Republicans are proud of producing the most racially diverse convention in the party’s history this year, with the number of minority participants increasing 70 percent since 2000.
More than 800 of the 4,853 delegates at the GOP convention later this month in New York City, or about 17 percent, will be minorities, with Hispanics—a group the Bush campaign has tried hard to woo this year—making up the largest part of the group.
“Under the steady leadership and optimistic vision of President Bush, the Republican Party is celebrating a milestone achievement in our party’s connection with America’s minorities,” Republican National Committee chairman Ed Gillespie said yesterday.
Many polls show that Democratic presidential nominee John Kerry has wide leads over Mr. Bush in attracting minority voters. A Greenberg Quinlan Rosner Research poll released last week showed Mr. Kerry with the support of 61 percent of Hispanics compared to just 31 percent for Mr. Bush.
The president, however, earned 35 percent of the Hispanic vote in 2000, and a similar or slightly better showing in November could prove decisive.
Mr. Bush’s spokesmen have been careful to couch talk of attracting minority votes in broad terms, rather than what they consider narrow pandering to certain groups.
“The president is going to continue reaching out to all Americans, including the African-American community and the Hispanic community,” White House spokesman Scott McClellan said yesterday. “Based on his record and his agenda for America, he believes that he will receive strong support from people of all walks of life.”
The 2000 Republican convention in Philadelphia, which featured minorities in prominent speaking roles, was seen by partisan critics as mere “stagecraft” and not representative of the party at large.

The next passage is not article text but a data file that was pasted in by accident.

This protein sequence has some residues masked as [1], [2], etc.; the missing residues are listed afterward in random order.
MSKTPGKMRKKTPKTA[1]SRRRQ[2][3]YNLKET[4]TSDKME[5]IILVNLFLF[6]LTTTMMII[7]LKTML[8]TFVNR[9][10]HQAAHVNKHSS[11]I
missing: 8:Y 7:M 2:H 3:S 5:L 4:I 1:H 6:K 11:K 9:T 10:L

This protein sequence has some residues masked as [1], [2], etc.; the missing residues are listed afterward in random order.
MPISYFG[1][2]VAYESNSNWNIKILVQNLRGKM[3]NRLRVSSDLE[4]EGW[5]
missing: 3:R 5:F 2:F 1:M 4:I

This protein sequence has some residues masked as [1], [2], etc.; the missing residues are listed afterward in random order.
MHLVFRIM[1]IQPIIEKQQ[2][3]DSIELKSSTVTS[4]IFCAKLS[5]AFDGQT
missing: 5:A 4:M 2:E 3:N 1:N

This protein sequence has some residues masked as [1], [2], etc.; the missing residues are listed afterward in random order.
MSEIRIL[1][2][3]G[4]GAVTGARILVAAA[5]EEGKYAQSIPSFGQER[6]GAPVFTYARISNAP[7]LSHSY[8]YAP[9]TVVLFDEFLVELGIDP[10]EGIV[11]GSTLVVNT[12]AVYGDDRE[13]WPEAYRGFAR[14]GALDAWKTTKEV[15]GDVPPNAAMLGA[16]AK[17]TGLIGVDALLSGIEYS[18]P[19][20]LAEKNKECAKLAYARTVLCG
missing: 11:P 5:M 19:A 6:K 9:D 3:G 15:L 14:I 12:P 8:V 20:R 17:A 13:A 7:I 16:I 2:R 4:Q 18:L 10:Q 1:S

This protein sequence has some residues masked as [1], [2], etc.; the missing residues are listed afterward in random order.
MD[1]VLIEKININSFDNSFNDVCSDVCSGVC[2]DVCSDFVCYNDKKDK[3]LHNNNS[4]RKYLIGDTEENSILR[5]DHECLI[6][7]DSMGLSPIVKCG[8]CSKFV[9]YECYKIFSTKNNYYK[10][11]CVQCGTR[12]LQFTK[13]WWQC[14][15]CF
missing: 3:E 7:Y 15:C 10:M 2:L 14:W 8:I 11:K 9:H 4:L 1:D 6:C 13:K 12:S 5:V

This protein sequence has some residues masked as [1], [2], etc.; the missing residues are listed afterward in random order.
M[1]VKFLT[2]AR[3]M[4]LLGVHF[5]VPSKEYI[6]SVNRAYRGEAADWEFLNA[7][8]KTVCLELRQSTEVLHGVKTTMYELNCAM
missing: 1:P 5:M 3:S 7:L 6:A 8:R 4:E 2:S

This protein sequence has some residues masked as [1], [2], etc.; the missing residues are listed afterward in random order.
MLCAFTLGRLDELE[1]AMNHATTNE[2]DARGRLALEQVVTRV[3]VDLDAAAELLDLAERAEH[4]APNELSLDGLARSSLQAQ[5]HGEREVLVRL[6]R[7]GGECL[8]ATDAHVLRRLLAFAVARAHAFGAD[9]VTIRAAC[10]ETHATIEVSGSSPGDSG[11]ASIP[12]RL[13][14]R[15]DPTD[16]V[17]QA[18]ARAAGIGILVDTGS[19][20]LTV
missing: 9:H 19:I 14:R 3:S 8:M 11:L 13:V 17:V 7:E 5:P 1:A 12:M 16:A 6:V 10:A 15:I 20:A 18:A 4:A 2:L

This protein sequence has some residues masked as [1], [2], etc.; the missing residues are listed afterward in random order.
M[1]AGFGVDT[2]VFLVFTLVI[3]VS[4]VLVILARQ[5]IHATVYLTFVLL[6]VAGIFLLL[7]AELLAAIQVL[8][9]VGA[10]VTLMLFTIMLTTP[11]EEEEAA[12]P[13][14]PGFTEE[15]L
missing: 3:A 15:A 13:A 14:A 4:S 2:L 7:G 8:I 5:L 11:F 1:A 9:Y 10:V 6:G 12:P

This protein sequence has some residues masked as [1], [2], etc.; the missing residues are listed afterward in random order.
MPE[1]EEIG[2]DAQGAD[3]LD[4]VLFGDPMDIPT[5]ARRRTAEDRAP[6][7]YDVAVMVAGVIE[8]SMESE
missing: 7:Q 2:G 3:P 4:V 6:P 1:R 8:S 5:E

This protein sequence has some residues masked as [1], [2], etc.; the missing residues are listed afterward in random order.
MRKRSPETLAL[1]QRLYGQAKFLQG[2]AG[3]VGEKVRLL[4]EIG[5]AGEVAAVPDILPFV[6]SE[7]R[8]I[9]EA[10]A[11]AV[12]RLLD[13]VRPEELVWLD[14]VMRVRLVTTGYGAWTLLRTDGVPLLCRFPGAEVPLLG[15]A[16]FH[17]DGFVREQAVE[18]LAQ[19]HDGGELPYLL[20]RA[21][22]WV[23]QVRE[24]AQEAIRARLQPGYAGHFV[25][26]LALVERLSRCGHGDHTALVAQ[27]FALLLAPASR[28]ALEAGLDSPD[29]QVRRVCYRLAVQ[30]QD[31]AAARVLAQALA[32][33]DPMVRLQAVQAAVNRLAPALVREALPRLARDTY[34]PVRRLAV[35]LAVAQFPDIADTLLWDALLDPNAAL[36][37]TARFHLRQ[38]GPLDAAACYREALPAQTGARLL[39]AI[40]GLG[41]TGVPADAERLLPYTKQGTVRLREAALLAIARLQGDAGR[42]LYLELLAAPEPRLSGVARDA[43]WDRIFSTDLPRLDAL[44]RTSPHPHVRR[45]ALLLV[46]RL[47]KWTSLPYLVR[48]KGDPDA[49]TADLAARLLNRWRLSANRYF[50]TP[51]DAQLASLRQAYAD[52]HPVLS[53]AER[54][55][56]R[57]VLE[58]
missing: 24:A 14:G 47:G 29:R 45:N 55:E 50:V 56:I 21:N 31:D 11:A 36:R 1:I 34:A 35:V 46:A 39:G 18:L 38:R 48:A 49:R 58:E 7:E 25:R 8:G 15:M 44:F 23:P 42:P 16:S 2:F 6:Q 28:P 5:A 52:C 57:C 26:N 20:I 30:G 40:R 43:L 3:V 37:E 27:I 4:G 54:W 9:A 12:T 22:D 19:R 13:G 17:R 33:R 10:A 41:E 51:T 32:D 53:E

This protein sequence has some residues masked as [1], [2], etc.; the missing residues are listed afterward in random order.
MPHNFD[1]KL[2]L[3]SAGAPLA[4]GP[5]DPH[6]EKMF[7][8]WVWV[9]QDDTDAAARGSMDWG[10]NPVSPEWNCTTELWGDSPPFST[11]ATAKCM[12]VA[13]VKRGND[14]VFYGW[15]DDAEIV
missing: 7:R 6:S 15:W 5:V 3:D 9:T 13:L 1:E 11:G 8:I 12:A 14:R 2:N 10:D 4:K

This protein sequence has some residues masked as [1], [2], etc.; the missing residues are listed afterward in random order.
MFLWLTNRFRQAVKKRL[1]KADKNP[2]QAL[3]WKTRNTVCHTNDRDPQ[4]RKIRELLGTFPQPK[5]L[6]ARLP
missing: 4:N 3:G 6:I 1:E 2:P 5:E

That year, minorities constituted 9 percent of the delegates. In 1996, only 6 percent of Republicans in attendance were non-white.
Officials said black representation at this year’s convention will be up 65 percent from 2000 and Asians will be up 40 percent. The Republican Party calls these numbers a “milestone” and reflective of Mr. Bush’s outreach to minorities and his “compassionate conservative” agenda.
“Minority voters understand that President Bush’s policies are good for the nation as a whole,” said California delegate Rosario Martin, who was appointed as Mr. Bush’s first Treasurer of the United States. One of the convention’s most high-profile speakers is expected to be Maryland Lt. Gov. Michael Steele, a rising star in the party who is black.
Mr. Gillespie said that the increase in minority representation at the Republican convention is four times greater than that of the Democrats since 2000. It is especially impressive, he said, since the Democrats use a “quota system” to fill our their ranks and the GOP employs an “open” delegation process.
Democratic National Committee spokesman Jano Cabrera said the notion that his party uses quotas is “absurd,” and was not impressed with the Republicans’ minority gains.
“Managing to cobble together a somewhat more diverse delegation does not change the fact that Republicans are pursuing a narrow, special-interest focused agenda,” Mr. Cabrera said. “We have a party that looks like America because we represent an agenda for all Americans.”
A little more than 40 percent of delegates to last month’s Democratic convention in Boston were minorities, Mr. Cabrera said.
Weeks before the convention, the Tallahassee Democrat reported that a Florida Democratic Party official “explained how many [minorities] had to be picked to meet ‘goals’: a delegation of 20 percent black, 50 percent female and 10 percent gay.”
The Clarion-Ledger of Jackson, Miss., also quoted a Democratic Party organizer who explained that “the delegation plan requires it to be balanced by male and female” but its record level of racial diversity “just worked out that way.”